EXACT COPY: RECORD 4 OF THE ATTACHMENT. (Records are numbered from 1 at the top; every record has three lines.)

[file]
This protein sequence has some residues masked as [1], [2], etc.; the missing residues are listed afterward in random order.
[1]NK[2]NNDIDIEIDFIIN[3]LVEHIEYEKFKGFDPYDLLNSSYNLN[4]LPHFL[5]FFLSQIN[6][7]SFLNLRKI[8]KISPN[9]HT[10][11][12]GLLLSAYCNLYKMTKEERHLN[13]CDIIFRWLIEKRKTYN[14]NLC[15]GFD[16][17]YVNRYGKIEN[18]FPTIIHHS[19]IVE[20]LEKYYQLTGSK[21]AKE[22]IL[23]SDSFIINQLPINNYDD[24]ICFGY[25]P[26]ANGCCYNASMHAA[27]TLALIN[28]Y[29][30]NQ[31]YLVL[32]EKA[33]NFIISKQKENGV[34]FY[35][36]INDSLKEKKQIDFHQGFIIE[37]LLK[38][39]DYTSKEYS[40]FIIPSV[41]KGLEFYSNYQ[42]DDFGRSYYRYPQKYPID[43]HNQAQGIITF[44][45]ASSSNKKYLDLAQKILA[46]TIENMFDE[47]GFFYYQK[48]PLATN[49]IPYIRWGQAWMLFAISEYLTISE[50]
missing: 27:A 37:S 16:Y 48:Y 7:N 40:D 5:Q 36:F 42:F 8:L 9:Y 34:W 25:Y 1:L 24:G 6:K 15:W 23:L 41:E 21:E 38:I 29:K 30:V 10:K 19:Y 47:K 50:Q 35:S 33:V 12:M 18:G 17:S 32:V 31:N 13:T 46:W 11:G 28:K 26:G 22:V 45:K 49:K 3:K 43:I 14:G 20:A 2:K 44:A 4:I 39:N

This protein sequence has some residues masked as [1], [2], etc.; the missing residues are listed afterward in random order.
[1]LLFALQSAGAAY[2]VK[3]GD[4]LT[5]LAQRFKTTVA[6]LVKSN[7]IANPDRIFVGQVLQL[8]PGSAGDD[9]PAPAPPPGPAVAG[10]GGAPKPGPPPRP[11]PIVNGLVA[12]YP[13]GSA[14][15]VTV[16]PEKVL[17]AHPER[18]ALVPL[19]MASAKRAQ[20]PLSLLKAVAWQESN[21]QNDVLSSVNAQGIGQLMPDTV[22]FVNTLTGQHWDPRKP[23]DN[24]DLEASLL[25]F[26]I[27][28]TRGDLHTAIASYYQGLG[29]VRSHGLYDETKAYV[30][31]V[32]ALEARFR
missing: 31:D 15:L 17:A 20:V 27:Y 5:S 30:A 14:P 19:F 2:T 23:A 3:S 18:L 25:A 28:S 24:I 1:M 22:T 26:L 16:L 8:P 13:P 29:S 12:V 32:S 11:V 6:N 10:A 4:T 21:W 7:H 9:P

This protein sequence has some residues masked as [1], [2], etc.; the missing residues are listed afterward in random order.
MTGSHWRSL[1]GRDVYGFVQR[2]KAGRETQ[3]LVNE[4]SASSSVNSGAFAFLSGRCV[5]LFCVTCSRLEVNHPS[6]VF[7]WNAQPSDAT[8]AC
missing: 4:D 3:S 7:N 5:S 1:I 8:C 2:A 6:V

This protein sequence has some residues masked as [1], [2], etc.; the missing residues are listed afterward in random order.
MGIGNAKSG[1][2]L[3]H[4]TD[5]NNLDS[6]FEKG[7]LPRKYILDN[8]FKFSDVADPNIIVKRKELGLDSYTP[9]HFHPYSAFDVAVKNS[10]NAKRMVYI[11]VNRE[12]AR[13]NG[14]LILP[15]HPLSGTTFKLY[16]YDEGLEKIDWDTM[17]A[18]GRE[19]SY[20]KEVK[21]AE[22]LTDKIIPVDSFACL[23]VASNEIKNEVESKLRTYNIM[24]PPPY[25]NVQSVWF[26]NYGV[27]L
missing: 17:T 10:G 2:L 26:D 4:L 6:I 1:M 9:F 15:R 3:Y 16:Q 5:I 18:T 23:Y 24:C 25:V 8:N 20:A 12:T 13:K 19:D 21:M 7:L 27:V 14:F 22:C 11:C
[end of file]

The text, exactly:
This protein sequence has some residues masked as [1], [2], etc.; the missing residues are listed afterward in random order.
MGIGNAKSG[1][2]L[3]H[4]TD[5]NNLDS[6]FEKG[7]LPRKYILDN[8]FKFSDVADPNIIVKRKELGLDSYTP[9]HFHPYSAFDVAVKNS[10]NAKRMVYI[11]VNRE[12]AR[13]NG[14]LILP[15]HPLSGTTFKLY[16]YDEGLEKIDWDTM[17]A[18]GRE[19]SY[20]KEVK[21]AE[22]LTDKIIPVDSFACL[23]VASNEIKNEVESKLRTYNIM[24]PPPY[25]NVQSVWF[26]NYGV[27]L
missing: 17:T 10:G 2:L 26:D 4:L 6:I 1:M 9:F 15:R 3:Y 16:Q 5:I 18:T 23:Y 24:C 25:V 8:N 20:A 12:T 13:K 19:D 21:M 7:L 27:V 14:F 22:C 11:C